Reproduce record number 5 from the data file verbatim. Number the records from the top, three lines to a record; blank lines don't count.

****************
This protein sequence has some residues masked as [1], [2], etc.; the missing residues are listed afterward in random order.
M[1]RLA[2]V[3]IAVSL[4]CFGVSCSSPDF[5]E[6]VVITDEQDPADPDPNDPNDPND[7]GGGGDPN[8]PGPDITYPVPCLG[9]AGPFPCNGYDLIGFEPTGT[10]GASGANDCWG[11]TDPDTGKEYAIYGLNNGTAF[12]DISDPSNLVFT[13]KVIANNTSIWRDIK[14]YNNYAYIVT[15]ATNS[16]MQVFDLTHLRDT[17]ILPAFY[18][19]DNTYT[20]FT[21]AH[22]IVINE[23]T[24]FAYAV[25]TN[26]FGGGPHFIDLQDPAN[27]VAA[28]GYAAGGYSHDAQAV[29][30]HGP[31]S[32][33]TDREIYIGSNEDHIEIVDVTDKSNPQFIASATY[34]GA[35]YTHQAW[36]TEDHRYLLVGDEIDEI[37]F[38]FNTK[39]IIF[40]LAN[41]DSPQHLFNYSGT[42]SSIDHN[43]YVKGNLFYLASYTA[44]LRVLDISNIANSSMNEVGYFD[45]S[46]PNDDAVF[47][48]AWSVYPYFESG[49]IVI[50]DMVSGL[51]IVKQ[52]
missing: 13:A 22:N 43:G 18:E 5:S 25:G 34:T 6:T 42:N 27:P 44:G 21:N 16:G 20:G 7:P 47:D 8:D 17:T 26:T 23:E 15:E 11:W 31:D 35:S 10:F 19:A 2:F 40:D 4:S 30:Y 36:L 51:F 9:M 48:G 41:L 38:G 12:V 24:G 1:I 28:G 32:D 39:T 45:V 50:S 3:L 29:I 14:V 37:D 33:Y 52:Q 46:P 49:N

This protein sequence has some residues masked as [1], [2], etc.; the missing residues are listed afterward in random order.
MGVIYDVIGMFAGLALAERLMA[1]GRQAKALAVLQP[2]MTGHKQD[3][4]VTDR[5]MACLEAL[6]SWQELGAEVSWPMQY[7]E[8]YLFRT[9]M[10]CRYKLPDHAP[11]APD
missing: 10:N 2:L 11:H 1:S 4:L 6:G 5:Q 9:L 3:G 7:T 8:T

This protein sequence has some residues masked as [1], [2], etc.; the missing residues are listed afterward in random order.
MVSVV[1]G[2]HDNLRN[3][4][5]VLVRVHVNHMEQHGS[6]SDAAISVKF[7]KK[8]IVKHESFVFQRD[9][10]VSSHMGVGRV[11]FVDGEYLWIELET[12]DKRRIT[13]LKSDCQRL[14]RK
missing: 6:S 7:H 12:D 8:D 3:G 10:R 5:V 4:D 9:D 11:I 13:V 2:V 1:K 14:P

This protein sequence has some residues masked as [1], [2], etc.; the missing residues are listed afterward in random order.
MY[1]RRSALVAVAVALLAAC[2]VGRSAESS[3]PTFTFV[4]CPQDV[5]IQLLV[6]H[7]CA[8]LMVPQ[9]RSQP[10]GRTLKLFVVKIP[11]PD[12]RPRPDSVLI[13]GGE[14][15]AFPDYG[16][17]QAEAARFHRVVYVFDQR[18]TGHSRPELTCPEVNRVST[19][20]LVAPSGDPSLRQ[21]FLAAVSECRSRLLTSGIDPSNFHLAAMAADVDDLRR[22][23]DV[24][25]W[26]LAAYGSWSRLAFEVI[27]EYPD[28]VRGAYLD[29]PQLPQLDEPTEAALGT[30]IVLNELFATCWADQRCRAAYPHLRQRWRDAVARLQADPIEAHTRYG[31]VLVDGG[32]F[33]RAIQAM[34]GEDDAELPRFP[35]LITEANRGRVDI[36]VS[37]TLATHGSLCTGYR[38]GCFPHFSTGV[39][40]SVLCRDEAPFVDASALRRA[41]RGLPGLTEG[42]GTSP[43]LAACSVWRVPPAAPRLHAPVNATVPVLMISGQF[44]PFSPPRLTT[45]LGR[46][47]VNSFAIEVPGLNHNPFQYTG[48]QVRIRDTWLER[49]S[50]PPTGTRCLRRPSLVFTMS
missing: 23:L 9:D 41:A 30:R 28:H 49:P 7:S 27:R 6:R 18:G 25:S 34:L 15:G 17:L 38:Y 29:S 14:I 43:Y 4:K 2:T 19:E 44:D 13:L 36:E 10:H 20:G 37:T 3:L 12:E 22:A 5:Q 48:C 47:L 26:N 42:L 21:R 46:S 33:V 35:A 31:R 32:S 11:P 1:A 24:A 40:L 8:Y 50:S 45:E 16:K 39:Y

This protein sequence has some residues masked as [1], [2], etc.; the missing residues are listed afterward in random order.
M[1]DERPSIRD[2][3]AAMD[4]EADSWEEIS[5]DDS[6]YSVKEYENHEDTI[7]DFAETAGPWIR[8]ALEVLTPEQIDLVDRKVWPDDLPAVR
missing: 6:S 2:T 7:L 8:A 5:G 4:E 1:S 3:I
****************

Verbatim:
This protein sequence has some residues masked as [1], [2], etc.; the missing residues are listed afterward in random order.
M[1]DERPSIRD[2][3]AAMD[4]EADSWEEIS[5]DDS[6]YSVKEYENHEDTI[7]DFAETAGPWIR[8]ALEVLTPEQIDLVDRKVWPDDLPAVR
missing: 6:S 2:T 7:L 8:A 5:G 4:E 1:S 3:I